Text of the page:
• If you ever got a tattoo (like your mother would ever allow you to do that), chances are it would be Kratos from God of War, or some other grotesquely muscular character, which would probably result in others' doubts about your sexual identity being confirmed, at least in their minds.

  • You haven’t bought most games that were released after the year 2000, when Deus Ex came out. To you that was when the pinnacle of gaming was reached and has been on a downward spiral ever since.
  • When asked what your favourite vacation destination would be, your answer is something like Emerald Hill.
  • You haven’t had a haircut in five years because if you did you wouldn’t look anything like Liquid Snake, your one claim to fame – even though you don’t, at least to everyone else in the known universe.

Real life fights are overrated by comparison.
Real life fights are overrated by comparison. | Source
  • You consider it a cardinal sin to miss any gaming expo, like E3. Only death would be a valid excuse. Anything else would be grounds for excommunication from the hardcore video game nerd circle. Any real gamer must make the annual pilgrimage to E3.
  • You are known for letting nerdy game or meme references sneak in to real life conversation, like “Boom, headshot”.
  • You once got in to a fight, but never again. Not because you had pangs of regret or anything, but because much to your dismay, once you had defeated your foe – likely some lesser video game nerd, and probably over something petty – loads of gold coins did not in fact shoot out of every single one of his orifices.

  • You’ve been playing the same games for the last ten years, not only because of the point made earlier about Deus Ex, but because you only ever play games by your favourite game developer (Bethesda, BioWare or Blizzard – take your pick), and would never even think to mention an indie title’s name. You would only play one as a guilty pleasure, and you would consequently feel so incredibly ashamed afterwards, like you had committed adultery with some cheap skank, or something.
  • You are the one who arrives first at 3 AM in the morning to camp outside Gamestop to get your hands on a copy of a new game. This qualifies as a night out on the town for you.

  • If you were to have an adult dating profile, you would list yourself as a tall, dark orc looking for a fair-skinned elven princess. This worked once, incredibly, but when you set up a date and went to meet “her”, it turned out to be just another (male) video game nerd, and you didn’t even like each other.

Too many odd numbers! I can't take it!
Too many odd numbers! I can't take it! | Source
  • Your favourite genre of game is RPG, and this is for a good reason. It isn’t so you can live vicariously through your avatar, who actually gets outside in the sun every once in a while, but it’s because you just aren’t that good at just about every other genre. For instance, your obsessive compulsive disorder gets in the way with first person shooters, seeing as you can’t ever allow yourself to have a magazine that isn’t full, or an ammo reserve that isn’t rounded off to the nearest ten.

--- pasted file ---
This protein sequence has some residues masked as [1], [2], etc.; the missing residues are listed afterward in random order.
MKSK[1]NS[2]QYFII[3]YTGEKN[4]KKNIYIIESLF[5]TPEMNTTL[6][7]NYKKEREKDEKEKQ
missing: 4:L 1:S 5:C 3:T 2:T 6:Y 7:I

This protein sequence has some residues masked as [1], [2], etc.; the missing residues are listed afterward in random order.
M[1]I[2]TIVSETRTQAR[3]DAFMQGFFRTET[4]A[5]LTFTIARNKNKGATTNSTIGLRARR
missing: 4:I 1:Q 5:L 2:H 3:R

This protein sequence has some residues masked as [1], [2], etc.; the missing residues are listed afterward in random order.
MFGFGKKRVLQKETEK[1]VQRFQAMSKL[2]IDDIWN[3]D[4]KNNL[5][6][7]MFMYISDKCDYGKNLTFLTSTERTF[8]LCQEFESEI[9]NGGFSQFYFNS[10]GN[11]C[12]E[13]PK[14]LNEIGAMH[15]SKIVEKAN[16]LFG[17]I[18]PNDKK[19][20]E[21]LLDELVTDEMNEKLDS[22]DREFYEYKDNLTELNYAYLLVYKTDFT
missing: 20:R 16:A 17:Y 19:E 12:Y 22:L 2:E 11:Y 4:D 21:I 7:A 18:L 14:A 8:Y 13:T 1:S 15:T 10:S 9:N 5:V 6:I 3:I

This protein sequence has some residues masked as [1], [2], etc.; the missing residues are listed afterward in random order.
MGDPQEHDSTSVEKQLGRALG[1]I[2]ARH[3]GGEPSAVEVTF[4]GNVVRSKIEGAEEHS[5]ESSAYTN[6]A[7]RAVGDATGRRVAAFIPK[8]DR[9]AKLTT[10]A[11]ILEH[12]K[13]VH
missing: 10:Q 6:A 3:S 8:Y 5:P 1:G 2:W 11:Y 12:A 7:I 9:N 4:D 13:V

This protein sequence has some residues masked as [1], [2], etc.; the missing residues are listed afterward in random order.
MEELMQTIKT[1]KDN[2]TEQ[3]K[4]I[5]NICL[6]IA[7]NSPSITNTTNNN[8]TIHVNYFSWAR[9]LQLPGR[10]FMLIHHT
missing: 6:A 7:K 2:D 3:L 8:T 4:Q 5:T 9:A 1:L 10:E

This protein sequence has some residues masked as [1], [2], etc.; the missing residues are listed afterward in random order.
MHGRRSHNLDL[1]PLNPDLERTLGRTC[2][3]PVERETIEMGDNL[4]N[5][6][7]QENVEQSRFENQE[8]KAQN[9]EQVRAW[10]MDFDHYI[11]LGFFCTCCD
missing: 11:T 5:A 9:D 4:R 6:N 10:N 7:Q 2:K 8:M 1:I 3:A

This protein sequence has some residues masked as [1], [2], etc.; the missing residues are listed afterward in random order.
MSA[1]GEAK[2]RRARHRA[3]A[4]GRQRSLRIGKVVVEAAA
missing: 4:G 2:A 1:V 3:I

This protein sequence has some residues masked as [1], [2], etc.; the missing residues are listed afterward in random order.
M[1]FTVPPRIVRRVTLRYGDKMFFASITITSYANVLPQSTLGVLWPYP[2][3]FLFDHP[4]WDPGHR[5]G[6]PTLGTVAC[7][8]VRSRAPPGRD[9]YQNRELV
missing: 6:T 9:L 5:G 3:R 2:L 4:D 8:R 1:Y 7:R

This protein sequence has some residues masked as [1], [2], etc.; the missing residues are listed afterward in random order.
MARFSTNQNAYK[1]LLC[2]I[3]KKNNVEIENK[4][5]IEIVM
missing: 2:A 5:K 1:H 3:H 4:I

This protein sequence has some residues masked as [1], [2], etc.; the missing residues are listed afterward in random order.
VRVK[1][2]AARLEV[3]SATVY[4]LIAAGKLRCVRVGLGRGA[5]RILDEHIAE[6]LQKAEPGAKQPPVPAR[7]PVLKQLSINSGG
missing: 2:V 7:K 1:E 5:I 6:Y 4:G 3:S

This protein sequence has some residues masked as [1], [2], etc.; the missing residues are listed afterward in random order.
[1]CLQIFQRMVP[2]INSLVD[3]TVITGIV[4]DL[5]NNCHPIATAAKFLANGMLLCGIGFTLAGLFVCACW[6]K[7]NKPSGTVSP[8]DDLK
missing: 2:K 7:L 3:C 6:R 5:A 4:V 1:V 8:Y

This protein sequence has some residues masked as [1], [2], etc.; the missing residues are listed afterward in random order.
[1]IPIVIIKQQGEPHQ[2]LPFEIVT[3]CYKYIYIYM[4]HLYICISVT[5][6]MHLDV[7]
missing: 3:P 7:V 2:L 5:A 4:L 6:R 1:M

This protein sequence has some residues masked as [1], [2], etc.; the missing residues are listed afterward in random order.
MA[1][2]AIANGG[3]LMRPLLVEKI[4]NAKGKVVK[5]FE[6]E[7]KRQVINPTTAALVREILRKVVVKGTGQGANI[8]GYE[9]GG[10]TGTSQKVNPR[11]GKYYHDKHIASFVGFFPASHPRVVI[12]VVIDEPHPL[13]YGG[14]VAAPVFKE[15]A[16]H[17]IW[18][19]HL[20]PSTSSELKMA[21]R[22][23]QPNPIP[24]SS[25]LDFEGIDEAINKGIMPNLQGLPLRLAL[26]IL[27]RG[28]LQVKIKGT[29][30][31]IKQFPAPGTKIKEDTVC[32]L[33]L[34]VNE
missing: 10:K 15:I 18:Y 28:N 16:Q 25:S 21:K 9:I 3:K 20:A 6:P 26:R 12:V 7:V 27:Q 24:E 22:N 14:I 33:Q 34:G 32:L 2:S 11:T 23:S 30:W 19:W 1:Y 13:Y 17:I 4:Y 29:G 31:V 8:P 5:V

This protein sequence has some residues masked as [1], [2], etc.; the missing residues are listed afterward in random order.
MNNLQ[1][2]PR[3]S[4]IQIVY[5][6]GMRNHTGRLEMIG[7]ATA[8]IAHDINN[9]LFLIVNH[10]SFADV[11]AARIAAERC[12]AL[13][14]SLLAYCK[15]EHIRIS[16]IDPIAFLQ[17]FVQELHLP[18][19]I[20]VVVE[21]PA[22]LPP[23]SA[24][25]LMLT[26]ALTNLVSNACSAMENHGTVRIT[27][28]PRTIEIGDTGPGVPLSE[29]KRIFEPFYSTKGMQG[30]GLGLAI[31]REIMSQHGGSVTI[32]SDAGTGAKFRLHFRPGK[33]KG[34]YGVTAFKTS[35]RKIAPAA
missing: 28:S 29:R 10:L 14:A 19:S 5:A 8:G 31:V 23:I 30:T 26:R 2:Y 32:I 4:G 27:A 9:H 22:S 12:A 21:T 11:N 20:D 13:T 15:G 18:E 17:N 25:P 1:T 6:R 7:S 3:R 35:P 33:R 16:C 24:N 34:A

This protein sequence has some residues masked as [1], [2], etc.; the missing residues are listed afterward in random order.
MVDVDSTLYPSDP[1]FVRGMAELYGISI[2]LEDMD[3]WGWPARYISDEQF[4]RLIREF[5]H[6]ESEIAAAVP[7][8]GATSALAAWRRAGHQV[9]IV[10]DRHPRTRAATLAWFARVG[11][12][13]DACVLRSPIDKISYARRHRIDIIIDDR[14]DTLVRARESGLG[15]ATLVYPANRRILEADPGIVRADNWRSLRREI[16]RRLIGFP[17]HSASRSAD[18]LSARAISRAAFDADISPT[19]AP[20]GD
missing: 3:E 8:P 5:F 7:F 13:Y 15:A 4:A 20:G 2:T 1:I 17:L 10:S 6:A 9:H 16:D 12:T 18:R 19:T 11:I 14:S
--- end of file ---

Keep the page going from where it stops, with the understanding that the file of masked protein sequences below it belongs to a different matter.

• Most people rush to get Brad Pitt or Angelina Jolie’s autograph. You actually know the name of the sound engineer who worked on Dead Space, and carry around a photo of him so that if you ever saw him, you could walk up to him, shake his hand and say “Marvellous job, sir”, before getting him to give you his John Hancock. Easy sailor – not what you were thinking.
  • You always refuse alcohol, cigarettes and any sort of narcotic, because it “reduces your mana”. Or there’s the chance that it will interfere with your reactions when it comes to the next game of Call of Duty.
  • You have a list of all the people who have wronged you, and take great delight in assigning their names to bots in something like Unreal Tournament where you would probably lose (see earlier point on not being good at FPS games). Or if you don't want a fair fight, you create exact likenesses of them in The Sims and proceed to make their lives a living hell, either by sticking them in a room and deleting all the doors and watching them slowly wither away, or by making them get in a swimming pool and then take the pool ladder out.
  • You had one chance to hang out with the cool kids, and you blew it because while out tagging random walls, you spray-painted “I love Marcus Fenix”. Of course they didn’t give you a chance to explain exactly who that is – the protagonist from Gears of War, and not some guy at your school you have a crush on.


Are you a hardcore video game nerd?

See results

© 2013 ANDR01D


    0 of 8192 characters used
    Post Comment

    • ANDR01D profile imageAUTHOR


      5 years ago from Hell